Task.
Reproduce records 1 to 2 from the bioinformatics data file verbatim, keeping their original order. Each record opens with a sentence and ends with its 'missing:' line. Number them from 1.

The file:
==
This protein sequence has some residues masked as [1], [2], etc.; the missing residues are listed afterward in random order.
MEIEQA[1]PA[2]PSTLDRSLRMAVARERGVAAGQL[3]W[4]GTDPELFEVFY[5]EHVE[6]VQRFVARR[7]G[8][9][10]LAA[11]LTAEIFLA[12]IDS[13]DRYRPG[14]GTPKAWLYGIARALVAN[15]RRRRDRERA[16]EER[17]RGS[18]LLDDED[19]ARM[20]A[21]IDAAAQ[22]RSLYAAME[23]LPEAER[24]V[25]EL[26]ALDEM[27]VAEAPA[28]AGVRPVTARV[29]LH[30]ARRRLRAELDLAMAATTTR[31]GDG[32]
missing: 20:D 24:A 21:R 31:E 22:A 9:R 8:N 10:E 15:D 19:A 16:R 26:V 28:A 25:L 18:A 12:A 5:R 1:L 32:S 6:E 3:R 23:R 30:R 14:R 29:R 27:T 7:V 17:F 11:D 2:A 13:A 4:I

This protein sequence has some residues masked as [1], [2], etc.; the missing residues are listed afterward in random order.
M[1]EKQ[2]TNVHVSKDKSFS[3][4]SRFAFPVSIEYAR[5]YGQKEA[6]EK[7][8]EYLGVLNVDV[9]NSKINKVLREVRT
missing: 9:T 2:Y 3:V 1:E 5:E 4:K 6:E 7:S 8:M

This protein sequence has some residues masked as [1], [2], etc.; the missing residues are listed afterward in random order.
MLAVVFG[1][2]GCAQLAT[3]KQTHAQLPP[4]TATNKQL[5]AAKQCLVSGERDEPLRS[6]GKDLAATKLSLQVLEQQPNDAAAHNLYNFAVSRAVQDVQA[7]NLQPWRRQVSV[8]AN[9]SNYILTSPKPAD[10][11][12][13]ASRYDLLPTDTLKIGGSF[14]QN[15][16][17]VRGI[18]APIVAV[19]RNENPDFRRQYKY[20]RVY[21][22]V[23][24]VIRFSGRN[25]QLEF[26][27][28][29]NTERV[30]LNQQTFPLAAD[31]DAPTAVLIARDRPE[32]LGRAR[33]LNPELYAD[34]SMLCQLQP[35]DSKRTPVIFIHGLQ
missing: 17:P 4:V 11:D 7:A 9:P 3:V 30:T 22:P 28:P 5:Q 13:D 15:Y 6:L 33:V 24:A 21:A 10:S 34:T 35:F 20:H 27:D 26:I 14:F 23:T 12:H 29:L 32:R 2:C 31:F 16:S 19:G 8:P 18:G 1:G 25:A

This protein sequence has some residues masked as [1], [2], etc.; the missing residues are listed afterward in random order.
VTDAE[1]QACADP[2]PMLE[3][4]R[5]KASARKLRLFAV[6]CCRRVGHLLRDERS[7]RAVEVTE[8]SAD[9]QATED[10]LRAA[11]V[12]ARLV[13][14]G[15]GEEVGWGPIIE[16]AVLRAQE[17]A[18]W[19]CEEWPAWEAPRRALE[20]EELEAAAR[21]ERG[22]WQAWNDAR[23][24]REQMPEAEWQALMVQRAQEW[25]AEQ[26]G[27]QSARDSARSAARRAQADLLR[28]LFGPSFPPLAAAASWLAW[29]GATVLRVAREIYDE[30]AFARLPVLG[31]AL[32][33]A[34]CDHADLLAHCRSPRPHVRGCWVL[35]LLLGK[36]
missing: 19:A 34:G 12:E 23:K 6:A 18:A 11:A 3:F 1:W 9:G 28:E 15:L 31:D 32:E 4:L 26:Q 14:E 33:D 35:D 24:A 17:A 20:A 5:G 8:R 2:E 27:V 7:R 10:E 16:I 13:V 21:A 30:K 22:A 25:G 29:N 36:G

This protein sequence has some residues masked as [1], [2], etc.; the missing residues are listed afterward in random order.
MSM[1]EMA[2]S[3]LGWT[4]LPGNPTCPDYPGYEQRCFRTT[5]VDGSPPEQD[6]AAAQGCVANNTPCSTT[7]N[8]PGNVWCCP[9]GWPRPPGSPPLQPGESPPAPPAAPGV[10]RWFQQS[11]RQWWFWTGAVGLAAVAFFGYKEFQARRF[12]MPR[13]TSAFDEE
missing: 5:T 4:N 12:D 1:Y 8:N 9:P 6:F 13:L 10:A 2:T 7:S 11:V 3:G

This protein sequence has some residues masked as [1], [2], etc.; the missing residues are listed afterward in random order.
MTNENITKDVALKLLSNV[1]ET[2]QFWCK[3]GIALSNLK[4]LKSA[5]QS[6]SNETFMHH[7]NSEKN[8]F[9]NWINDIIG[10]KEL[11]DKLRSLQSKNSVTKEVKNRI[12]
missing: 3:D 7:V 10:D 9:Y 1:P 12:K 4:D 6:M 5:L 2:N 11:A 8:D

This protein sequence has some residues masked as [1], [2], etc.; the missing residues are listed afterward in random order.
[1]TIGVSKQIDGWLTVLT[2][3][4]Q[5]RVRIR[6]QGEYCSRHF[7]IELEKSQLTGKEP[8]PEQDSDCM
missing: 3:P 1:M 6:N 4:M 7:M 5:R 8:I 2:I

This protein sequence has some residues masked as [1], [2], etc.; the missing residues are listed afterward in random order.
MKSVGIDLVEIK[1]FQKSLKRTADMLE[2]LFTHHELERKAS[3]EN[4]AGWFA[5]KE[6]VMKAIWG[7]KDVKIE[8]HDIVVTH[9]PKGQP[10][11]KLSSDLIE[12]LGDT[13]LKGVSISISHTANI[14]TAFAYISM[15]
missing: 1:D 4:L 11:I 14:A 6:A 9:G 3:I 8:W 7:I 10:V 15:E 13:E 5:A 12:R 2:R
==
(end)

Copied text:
This protein sequence has some residues masked as [1], [2], etc.; the missing residues are listed afterward in random order.
MEIEQA[1]PA[2]PSTLDRSLRMAVARERGVAAGQL[3]W[4]GTDPELFEVFY[5]EHVE[6]VQRFVARR[7]G[8][9][10]LAA[11]LTAEIFLA[12]IDS[13]DRYRPG[14]GTPKAWLYGIARALVAN[15]RRRRDRERA[16]EER[17]RGS[18]LLDDED[19]ARM[20]A[21]IDAAAQ[22]RSLYAAME[23]LPEAER[24]V[25]EL[26]ALDEM[27]VAEAPA[28]AGVRPVTARV[29]LH[30]ARRRLRAELDLAMAATTTR[31]GDG[32]
missing: 20:D 24:A 21:R 31:E 22:A 9:R 8:N 10:E 15:D 19:A 16:R 26:V 28:A 25:L 18:A 12:A 5:R 1:L 32:S 6:E 3:R 23:R 30:R 14:R 29:R 27:T 7:V 17:F 11:D 2:A 13:A 4:I

This protein sequence has some residues masked as [1], [2], etc.; the missing residues are listed afterward in random order.
M[1]EKQ[2]TNVHVSKDKSFS[3][4]SRFAFPVSIEYAR[5]YGQKEA[6]EK[7][8]EYLGVLNVDV[9]NSKINKVLREVRT
missing: 9:T 2:Y 3:V 1:E 5:E 4:K 6:E 7:S 8:M